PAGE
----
Amid today’s standardized diesel power, Gary Dolzall celebrates a welcome and intriguing exception to the rule.
Words and Photographs by Gary Dolzall
How can one not like a diminutive diesel locomotive nicknamed “Brookie,” seemingly a character that would fit perfectly in Rev. W. Awdry’s classic and beloved stories of Thomas the Tank Engine?
“Brookie the diesel,” however, is not to be found on the imaginary Island of Sodor, but rather in real life plying the rails of America.
The nickname “Brookie” is derived from the Brookville Equipment Corporation, whose Locomotive Division has produced a modest but intriguing line of diesel locomotives. The origins of the company, based in Brookville, Pennsylvania, date back to 1918, but it is only in the past decade and a half that the company has delved into construction of the fuel-efficient diesel locomotives around which this story revolves. The company also produces light rail equipment and components, perhaps most notably its Liberty line of modern streetcars which can be found in cities such as Dallas and Milwaukee.
In 2007, Brookville unveiled plans to build fuel-efficient “Co-Generation” diesel locomotives, and its offerings since have included a variety of locomotives – ranging from diminutive 45-ton switchers to potent 3,600-horsepower commuter diesels. Brookville’s first major sale remains to this day among its most notable: In 2008, New York City area commuter giant Metro-North and Connecticut’s Department of Transportation combined to purchase 12 Brookville locomotives classed BL20GH. Based upon “Gen-Set” technology, the locomotives were powered by a trio of 700-horsepower Cummins QSK1 powerplants, thus providing 2,100 horsepower for traction and hotel (HEP) power.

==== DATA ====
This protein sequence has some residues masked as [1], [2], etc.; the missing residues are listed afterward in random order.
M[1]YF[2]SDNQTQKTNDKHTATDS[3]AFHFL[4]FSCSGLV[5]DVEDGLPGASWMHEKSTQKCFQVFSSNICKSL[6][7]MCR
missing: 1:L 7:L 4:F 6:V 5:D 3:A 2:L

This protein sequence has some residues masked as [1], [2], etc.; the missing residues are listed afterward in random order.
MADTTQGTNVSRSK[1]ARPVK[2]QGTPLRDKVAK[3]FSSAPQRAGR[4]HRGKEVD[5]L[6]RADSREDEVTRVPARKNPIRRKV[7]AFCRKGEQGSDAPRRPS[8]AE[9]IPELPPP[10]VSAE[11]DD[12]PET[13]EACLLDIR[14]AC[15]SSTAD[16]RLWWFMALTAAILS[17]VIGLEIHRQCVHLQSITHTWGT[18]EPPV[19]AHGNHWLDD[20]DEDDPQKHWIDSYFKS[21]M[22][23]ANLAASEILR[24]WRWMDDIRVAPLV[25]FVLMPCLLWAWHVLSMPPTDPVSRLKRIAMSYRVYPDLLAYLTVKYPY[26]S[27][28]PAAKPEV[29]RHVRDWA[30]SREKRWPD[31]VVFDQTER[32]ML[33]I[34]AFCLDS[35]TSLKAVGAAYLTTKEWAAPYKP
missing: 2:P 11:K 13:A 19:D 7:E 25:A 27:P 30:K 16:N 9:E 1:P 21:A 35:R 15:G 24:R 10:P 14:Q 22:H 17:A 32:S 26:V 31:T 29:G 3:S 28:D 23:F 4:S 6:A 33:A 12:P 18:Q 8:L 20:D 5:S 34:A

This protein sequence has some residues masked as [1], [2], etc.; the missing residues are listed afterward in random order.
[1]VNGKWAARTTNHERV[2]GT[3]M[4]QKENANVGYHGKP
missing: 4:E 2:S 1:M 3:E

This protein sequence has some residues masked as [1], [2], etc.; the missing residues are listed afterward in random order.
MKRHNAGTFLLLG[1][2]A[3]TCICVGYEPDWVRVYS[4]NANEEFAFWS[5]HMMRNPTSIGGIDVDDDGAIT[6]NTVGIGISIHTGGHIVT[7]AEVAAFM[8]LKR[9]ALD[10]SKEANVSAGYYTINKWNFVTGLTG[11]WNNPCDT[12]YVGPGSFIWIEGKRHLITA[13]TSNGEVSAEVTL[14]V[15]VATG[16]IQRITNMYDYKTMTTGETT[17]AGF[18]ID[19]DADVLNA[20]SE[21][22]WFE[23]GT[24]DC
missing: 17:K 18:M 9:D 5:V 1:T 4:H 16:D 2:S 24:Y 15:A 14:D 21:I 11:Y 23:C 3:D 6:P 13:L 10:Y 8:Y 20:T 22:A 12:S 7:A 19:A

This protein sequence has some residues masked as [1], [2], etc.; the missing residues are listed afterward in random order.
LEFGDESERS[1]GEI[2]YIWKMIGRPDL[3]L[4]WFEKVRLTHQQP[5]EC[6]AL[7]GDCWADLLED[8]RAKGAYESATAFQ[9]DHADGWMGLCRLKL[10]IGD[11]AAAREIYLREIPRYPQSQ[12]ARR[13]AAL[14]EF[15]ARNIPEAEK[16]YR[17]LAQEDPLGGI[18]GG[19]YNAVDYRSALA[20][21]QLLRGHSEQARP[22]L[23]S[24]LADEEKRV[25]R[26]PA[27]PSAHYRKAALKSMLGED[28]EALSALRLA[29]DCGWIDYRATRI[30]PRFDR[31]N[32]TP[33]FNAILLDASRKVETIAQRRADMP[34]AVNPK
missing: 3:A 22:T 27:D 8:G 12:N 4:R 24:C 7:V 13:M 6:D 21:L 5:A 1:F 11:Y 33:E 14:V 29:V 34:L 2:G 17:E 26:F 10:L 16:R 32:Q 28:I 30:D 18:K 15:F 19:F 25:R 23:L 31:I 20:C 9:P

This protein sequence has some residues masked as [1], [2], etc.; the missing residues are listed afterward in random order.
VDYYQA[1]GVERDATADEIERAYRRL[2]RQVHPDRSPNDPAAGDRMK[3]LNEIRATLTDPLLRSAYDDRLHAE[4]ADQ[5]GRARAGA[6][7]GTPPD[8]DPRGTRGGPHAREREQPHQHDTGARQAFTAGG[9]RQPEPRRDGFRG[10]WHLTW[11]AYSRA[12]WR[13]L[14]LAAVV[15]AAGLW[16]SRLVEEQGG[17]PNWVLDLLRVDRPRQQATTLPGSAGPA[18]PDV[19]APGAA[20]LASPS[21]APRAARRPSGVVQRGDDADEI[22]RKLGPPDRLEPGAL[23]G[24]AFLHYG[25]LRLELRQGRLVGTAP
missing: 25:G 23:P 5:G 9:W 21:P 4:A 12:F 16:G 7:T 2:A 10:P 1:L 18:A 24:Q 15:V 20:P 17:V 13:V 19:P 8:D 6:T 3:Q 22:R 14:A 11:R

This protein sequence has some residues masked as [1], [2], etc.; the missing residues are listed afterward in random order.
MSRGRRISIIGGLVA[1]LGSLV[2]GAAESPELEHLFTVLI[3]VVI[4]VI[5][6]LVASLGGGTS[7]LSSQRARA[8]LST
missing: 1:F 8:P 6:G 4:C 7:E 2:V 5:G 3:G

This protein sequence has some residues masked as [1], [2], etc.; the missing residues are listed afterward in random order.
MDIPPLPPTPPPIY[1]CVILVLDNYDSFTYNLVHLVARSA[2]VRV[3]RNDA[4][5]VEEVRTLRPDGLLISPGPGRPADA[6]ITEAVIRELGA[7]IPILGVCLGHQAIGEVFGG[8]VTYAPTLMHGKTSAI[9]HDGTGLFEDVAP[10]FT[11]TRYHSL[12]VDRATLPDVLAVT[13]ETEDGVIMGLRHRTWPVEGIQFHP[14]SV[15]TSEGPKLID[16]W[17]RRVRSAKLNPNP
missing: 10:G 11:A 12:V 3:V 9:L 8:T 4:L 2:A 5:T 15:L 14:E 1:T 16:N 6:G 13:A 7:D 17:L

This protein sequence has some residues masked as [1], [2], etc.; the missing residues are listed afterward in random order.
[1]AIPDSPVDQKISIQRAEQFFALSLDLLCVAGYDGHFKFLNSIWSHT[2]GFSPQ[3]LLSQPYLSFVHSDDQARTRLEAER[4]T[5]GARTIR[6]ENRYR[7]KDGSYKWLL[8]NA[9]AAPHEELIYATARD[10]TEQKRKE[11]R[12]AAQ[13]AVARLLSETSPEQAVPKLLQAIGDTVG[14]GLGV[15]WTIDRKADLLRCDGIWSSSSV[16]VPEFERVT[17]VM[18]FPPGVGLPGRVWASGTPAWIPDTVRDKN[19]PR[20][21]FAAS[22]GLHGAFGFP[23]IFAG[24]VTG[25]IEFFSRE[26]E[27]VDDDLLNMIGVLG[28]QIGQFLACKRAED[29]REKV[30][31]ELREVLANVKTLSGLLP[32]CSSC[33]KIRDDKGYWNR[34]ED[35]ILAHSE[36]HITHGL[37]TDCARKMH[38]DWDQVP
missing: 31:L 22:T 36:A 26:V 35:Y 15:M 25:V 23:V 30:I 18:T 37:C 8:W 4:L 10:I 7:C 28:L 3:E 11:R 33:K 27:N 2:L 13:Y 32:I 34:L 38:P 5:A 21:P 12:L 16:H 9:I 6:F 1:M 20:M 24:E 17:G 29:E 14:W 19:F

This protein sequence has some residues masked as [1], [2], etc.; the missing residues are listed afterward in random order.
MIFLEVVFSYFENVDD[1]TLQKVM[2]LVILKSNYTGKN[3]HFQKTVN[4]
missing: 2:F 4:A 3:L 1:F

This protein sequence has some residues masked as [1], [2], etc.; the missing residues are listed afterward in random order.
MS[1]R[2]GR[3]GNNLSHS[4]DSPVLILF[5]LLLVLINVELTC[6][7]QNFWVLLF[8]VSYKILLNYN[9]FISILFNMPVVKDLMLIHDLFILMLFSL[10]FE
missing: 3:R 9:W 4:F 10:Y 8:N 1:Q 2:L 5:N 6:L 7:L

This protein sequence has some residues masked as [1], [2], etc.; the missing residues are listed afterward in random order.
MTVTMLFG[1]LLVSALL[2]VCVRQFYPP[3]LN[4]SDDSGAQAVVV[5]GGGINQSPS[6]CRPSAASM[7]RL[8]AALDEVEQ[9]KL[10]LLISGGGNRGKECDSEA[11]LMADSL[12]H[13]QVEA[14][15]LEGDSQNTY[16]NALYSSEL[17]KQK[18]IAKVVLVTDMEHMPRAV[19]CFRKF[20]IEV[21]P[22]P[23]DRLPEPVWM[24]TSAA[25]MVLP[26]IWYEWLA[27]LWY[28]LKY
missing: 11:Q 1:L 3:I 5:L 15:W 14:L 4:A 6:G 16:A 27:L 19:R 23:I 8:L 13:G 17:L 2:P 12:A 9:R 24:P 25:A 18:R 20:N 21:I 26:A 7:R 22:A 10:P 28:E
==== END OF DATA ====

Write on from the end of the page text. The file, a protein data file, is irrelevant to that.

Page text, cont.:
Earmarked for commuter train use on Metro-North’s branch lines, the Brookies went to work on MNCR’s Danbury and Waterbury branches in Connecticut and the northern (non-electrified) reaches of Metro-North’s Harlem Line between Brewster and Wassaic, New York. Of the dozen BL20GH diesels, six (Nos. 110-115) were outfitted in MNCR’s silver and blue livery, while the Conn DOT units (Nos. 116-130) were dressed in a stunning orange, white, and black New Haven Railroad heritage livery. Prior to the arrival of the Brookies, MNCR’s branch line trains typically were powered by aged ex-New Haven Electro-Motive FL9s or modern General Electric P32AC-DMs. Like their predecessors, the Brookies tote Metro-North Shoreliner coaches/cab cars (on the branch-line trains, consists are typical two or three cars in length) that operate in push-pull configuration.
Concurrent with the purchase of the BL20GH diesels, Metro-North also acquired a pair of BL14CGs (powered by two 700-horsepower Cummins engines) for work train service, and the New York Metropolitan Authority (parent of Metro-North) acquired a quartet of BL20G diesels (similar to the BL20GH but without HEP) for use in switching and work train service on the Staten Island Railway. The BL14CGs were dressed in a unique yellow livery, while the Staten Island BL20Gs wear blue and silver colors similar to the livery of Metro-North. The Metro-North and Conn DOT BL20GHs were equipped with Electro-Motive-style Blomberg two-axle trucks, while the BL14CG and BL20G diesels ride on EMD-style Flexi-coil two-axle trucks, good for fitting into the tight spaces these units frequently occupy.